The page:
I awoke and felt really lethargic and horrid. I had not slept the night before as I was worried I would miss the 6 am alarm. I was so weary as I climbed out of bed.. but as they say “the show must go on”. Greg went to breakfast at about 6.40 and I stayed in the room until the last moment. I rang reception at 6.55 and asked for someone to help me with the bags. A few minutes later the doorbell rang and a smiling staff member wheeled my cases out to the golf cart and took me and my bags to the front reception. I gave him a 10 LE tip for the door to door service!
I met Hamdi in the lobby and mentioned I was not well and had not slept as I was worried about being late. He said not to worry ever because it was my choice to leave at whatever time we liked. We headed to the car, immodium “saving the day” and started our journey. The road was not that busy as it was early. The usual procession of hawkers had started to congregate at the base of the road leading towards the pyramids, and our hotel. The other day one ran right out in front of us and was so insistent that Mohamed stopped the car to see what he wanted. It was probably that or run him over and I’m glad he chose the former!
Along the way we discussed private and public education in Egypt, as well as Hamdi’s “Aussie slang dictionary” 33he had obtained on his iphone. We giggled as he read out the saying and meaning of such things as “A over T” and “she’s easy” and gave him examples of how we might use the slang. He said he was going to have to try it out on other Australian groups.

About half way we stopped at a roadside cafe area and had a break for 15 minutes so Mohammed could have a break. We continued on through the barren Sahara Desert to El Alamein . It was amazing to see how many advertising signs were located at the side of the road. Coming in to the main area of El Amein there was a huge sign advertising something every 10 metres. Vodaphone and Pepsi were bar far the most advertised items, followed by land compounds where one could potentially build a magnificent waterfront home.

Hamdi admitted to us that he had never been to El Alamein and joked that he would be no good as a guide. We first went to the museum where most things were labelled quite well so we were fine without Hamdi’s expertise. He knew little tit-bits here and there. We first walked around the outdoor areas showing a wide range of mainly British, Italian and American tanks, some with bullet holes. We then went inside the museum that showed a wide range of items from different countries, mainly Egypt, Italy and the UK. There were uniforms, pictures, firearms, equipment and lots of other relevant items about from the second world war era and the battle at El Alamein. Hamdi was very interested in everything also and was pleased to be learning more about history. We joked about the Australian uniform on display that was made of shorts instead of long pants and we said that were must of been the smartest to dress accordingly in the desert!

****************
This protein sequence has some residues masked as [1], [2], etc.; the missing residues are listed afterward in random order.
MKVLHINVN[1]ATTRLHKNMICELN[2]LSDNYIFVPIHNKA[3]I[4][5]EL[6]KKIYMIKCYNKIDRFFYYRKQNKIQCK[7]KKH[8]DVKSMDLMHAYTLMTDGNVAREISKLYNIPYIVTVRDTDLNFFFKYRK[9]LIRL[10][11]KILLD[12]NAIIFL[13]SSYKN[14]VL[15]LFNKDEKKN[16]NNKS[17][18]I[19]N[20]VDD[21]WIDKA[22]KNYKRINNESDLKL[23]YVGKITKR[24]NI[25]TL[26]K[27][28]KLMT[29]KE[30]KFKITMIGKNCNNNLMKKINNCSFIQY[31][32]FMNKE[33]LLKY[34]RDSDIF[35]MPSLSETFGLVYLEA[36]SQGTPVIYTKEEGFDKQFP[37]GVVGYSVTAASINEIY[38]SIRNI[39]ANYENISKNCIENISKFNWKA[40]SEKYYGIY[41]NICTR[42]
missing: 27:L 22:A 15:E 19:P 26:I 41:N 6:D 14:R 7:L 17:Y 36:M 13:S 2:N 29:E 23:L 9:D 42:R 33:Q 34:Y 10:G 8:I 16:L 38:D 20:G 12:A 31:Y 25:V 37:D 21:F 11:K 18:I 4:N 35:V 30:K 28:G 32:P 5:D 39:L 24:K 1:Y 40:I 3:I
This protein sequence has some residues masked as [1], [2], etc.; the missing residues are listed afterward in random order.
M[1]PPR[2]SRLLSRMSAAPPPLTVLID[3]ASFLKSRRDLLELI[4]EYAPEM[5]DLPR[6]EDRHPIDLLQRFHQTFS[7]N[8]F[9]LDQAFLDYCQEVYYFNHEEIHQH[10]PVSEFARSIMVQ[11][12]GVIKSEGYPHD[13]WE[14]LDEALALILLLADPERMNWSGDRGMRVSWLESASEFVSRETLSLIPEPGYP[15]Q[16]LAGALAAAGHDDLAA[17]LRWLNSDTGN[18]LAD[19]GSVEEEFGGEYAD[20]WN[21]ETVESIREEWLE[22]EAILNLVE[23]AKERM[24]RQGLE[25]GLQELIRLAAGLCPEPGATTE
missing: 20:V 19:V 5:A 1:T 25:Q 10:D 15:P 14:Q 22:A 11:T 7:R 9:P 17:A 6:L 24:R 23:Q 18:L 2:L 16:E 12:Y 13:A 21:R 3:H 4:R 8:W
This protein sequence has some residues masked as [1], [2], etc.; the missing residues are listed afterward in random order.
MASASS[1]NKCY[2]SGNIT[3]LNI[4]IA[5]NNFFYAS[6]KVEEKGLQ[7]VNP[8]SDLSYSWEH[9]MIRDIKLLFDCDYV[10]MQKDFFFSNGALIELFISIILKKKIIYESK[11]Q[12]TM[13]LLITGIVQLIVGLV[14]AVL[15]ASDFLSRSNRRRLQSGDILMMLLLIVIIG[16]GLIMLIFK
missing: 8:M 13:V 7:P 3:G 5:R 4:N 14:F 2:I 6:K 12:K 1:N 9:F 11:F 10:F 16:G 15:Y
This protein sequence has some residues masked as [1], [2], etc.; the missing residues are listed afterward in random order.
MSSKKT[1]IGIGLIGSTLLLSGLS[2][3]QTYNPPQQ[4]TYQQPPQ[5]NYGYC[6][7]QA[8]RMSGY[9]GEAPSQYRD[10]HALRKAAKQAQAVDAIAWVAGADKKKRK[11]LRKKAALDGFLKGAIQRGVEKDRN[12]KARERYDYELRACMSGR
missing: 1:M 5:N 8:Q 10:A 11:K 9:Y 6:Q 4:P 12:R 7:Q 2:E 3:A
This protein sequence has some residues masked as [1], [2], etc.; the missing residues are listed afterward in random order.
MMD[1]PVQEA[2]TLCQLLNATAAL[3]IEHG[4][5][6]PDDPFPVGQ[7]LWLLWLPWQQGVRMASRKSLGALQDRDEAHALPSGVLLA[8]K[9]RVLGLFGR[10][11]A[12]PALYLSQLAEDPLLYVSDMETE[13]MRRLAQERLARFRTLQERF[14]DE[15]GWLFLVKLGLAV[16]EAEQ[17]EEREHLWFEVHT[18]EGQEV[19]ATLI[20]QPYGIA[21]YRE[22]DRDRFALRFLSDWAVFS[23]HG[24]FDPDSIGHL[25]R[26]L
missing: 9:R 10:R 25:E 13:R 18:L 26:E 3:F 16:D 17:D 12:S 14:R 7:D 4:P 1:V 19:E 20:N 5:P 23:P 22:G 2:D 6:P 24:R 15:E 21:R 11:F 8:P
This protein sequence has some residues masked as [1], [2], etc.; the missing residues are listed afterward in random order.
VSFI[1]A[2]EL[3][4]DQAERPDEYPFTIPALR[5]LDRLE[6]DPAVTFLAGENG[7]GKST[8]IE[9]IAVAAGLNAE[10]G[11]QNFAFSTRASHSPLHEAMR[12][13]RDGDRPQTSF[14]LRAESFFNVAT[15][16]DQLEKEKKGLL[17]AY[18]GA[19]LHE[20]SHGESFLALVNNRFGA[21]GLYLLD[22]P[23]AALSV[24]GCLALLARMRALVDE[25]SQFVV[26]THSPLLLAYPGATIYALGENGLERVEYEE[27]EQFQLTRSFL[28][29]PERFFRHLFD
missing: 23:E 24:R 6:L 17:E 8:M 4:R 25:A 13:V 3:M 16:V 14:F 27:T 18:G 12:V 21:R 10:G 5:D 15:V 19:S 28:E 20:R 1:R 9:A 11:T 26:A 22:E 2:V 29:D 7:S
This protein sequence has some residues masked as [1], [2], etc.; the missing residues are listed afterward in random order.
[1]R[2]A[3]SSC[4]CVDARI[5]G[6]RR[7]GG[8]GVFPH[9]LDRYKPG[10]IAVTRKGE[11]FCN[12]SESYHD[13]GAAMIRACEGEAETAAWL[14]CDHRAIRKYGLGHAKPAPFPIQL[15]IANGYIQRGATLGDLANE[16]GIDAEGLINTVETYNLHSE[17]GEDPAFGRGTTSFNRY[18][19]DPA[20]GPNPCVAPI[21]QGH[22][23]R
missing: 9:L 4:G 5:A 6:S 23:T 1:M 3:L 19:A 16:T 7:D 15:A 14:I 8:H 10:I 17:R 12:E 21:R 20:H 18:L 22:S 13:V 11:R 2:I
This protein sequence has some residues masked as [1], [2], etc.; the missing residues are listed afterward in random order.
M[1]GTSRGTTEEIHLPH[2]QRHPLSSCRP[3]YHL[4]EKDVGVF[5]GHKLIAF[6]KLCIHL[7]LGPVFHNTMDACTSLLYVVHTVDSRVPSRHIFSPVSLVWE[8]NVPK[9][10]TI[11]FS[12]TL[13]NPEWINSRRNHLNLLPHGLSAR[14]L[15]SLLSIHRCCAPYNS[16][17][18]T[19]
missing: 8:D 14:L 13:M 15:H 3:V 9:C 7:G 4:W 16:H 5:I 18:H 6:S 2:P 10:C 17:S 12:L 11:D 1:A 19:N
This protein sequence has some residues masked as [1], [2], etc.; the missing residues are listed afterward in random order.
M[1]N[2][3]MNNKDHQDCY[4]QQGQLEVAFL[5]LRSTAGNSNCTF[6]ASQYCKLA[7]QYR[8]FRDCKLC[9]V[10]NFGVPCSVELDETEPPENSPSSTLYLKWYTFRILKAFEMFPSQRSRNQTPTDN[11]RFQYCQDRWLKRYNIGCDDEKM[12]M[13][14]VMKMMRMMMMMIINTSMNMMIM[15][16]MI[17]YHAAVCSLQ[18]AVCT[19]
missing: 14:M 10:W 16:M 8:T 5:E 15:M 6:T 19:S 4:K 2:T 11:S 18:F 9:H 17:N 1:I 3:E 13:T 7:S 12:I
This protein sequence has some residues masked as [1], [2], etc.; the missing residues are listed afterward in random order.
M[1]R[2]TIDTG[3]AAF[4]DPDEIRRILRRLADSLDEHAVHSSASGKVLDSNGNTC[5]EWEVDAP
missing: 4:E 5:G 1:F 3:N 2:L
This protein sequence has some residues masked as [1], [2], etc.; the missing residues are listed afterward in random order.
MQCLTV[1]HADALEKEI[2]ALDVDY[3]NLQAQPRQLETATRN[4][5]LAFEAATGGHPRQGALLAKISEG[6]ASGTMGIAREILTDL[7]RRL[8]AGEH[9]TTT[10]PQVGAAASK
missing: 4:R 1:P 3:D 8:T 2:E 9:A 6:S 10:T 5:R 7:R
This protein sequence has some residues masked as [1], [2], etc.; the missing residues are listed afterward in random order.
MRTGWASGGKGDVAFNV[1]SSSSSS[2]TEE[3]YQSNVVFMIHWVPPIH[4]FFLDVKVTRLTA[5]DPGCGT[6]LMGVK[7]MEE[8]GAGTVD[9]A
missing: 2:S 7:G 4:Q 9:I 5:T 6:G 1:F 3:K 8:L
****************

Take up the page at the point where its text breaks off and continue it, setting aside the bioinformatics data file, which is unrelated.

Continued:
The museum had taken about an hour
to look around, so we had a quick look in the expensive gift shop, and grabbed a drink then headed towards the cemetery which was only 5 minutes down the road. The cemetery was on the desert side of the road and beyond it was the vast emptiness. A perfect backdrop to the serenity of the cemetery. There were a number of moments, including one donated by a large family based Australian corporation that possibly may of had some connection to the war in Egypt, hence the donation. One of the monuments held all the names of those killed during the local battle. There was approximately 7000 buried here in perfectly symmetrical lines interspersed with the odd tree. I shed a tear at the sad waste of a human life and wiped my eyes hidden beneath my sunglasses. We slowly wandered back to the air conditioned car that was waiting up the top of the hill.

We now drove to Alexandria along the highway near the beach. It was fascinating to look out the left side of the window towards the beach where the ocean was the most beautiful blue colour I have ever seen and on the other side was the sandy Sahara desert, littered with the odd little bush here and there as well as crumbling houses or partly completed houses. This is what I found fascinating in Egypt – there were so many half finished building projects lying dormant. It obviously cost plenty of money to get to the half finished stage and they were never completed.